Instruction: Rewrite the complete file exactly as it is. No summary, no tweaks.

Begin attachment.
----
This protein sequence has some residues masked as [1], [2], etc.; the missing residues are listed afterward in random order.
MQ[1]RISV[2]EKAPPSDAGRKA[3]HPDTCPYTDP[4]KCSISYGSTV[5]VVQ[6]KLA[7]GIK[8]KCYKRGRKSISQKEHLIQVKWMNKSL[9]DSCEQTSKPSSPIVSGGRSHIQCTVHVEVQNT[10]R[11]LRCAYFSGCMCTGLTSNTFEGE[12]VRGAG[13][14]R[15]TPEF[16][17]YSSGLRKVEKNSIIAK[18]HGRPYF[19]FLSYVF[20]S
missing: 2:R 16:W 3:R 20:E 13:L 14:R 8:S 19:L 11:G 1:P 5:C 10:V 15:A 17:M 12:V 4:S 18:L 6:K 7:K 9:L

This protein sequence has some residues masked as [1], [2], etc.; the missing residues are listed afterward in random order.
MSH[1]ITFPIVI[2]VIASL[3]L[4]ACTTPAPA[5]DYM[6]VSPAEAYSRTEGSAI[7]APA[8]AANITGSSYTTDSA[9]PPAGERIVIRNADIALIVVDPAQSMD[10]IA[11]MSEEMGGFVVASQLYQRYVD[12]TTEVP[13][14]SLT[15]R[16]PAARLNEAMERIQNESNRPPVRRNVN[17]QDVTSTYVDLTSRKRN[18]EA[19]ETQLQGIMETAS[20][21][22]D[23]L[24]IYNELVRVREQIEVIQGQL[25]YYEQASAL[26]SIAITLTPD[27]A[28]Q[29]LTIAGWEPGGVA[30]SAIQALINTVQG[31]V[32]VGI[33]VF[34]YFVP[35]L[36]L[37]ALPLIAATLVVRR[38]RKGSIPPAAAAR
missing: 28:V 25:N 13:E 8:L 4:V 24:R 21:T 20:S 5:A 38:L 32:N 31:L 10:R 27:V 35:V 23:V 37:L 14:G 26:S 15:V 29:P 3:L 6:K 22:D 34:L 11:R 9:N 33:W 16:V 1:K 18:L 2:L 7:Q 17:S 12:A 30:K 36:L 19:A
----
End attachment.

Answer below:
This protein sequence has some residues masked as [1], [2], etc.; the missing residues are listed afterward in random order.
MQ[1]RISV[2]EKAPPSDAGRKA[3]HPDTCPYTDP[4]KCSISYGSTV[5]VVQ[6]KLA[7]GIK[8]KCYKRGRKSISQKEHLIQVKWMNKSL[9]DSCEQTSKPSSPIVSGGRSHIQCTVHVEVQNT[10]R[11]LRCAYFSGCMCTGLTSNTFEGE[12]VRGAG[13][14]R[15]TPEF[16][17]YSSGLRKVEKNSIIAK[18]HGRPYF[19]FLSYVF[20]S
missing: 2:R 16:W 3:R 20:E 13:L 14:R 8:S 19:L 11:G 1:P 5:C 10:V 15:A 17:M 12:V 4:S 18:L 6:K 7:K 9:L

This protein sequence has some residues masked as [1], [2], etc.; the missing residues are listed afterward in random order.
MSH[1]ITFPIVI[2]VIASL[3]L[4]ACTTPAPA[5]DYM[6]VSPAEAYSRTEGSAI[7]APA[8]AANITGSSYTTDSA[9]PPAGERIVIRNADIALIVVDPAQSMD[10]IA[11]MSEEMGGFVVASQLYQRYVD[12]TTEVP[13][14]SLT[15]R[16]PAARLNEAMERIQNESNRPPVRRNVN[17]QDVTSTYVDLTSRKRN[18]EA[19]ETQLQGIMETAS[20][21][22]D[23]L[24]IYNELVRVREQIEVIQGQL[25]YYEQASAL[26]SIAITLTPD[27]A[28]Q[29]LTIAGWEPGGVA[30]SAIQALINTVQG[31]V[32]VGI[33]VF[34]YFVP[35]L[36]L[37]ALPLIAATLVVRR[38]RKGSIPPAAAAR
missing: 28:V 25:N 13:E 8:L 4:V 24:R 21:T 20:S 5:A 38:L 32:N 31:L 10:R 27:V 35:V 23:V 37:L 14:G 26:S 15:V 29:P 3:L 6:K 22:D 34:L 11:R 9:N 33:W 16:V 1:K 18:L 2:L 7:Q 17:S 12:A 30:K 36:L 19:A